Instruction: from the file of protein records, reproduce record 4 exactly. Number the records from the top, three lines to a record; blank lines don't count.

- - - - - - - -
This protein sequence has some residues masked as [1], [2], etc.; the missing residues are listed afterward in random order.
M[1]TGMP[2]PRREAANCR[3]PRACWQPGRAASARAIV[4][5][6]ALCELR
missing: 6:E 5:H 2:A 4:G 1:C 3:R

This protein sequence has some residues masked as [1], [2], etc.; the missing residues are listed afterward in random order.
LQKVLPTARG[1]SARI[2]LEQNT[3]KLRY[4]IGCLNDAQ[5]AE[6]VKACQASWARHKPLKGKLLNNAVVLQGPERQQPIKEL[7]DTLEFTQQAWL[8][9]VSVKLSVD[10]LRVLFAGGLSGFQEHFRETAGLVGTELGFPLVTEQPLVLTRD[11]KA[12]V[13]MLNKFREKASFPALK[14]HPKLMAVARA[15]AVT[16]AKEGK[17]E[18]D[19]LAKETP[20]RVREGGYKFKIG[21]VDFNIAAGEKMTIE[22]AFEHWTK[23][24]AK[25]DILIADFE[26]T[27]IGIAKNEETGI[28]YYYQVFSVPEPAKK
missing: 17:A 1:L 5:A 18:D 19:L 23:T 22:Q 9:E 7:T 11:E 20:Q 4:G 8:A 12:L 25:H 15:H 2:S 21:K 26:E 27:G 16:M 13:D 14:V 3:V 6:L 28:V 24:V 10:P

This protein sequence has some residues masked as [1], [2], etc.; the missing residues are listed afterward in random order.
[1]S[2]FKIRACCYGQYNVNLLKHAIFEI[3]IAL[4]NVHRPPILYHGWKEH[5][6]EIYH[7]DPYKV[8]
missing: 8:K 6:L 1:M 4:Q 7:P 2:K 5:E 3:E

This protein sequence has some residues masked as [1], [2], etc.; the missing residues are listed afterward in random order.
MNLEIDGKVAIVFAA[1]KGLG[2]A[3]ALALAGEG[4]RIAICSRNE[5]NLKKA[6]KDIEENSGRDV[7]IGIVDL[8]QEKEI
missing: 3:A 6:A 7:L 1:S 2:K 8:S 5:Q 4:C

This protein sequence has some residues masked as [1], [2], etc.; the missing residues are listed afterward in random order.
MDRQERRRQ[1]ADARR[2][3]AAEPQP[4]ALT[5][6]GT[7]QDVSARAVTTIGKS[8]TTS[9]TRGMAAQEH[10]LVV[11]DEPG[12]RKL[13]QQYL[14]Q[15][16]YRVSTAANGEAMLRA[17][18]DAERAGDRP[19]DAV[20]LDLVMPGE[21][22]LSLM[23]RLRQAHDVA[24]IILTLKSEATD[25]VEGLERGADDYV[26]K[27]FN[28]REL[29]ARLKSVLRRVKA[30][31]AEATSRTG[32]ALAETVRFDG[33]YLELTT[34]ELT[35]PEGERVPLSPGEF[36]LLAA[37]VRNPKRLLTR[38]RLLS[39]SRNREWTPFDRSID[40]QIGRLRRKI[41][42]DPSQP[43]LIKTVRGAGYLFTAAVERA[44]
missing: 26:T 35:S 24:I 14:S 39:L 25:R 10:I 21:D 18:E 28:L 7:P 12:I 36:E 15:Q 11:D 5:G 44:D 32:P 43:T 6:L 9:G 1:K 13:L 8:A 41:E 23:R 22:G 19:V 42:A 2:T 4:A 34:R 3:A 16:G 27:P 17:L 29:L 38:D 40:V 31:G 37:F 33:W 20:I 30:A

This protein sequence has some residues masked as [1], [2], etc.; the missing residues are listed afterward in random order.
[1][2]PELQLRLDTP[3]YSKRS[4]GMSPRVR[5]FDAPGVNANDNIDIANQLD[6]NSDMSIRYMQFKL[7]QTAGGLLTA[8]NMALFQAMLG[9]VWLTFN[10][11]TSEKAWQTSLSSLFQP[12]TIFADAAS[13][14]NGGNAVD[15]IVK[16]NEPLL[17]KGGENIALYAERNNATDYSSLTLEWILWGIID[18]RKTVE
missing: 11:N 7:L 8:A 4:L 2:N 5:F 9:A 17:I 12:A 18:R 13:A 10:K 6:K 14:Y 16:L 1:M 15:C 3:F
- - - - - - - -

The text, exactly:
This protein sequence has some residues masked as [1], [2], etc.; the missing residues are listed afterward in random order.
MNLEIDGKVAIVFAA[1]KGLG[2]A[3]ALALAGEG[4]RIAICSRNE[5]NLKKA[6]KDIEENSGRDV[7]IGIVDL[8]QEKEI
missing: 3:A 6:A 7:L 1:S 2:K 8:S 5:Q 4:C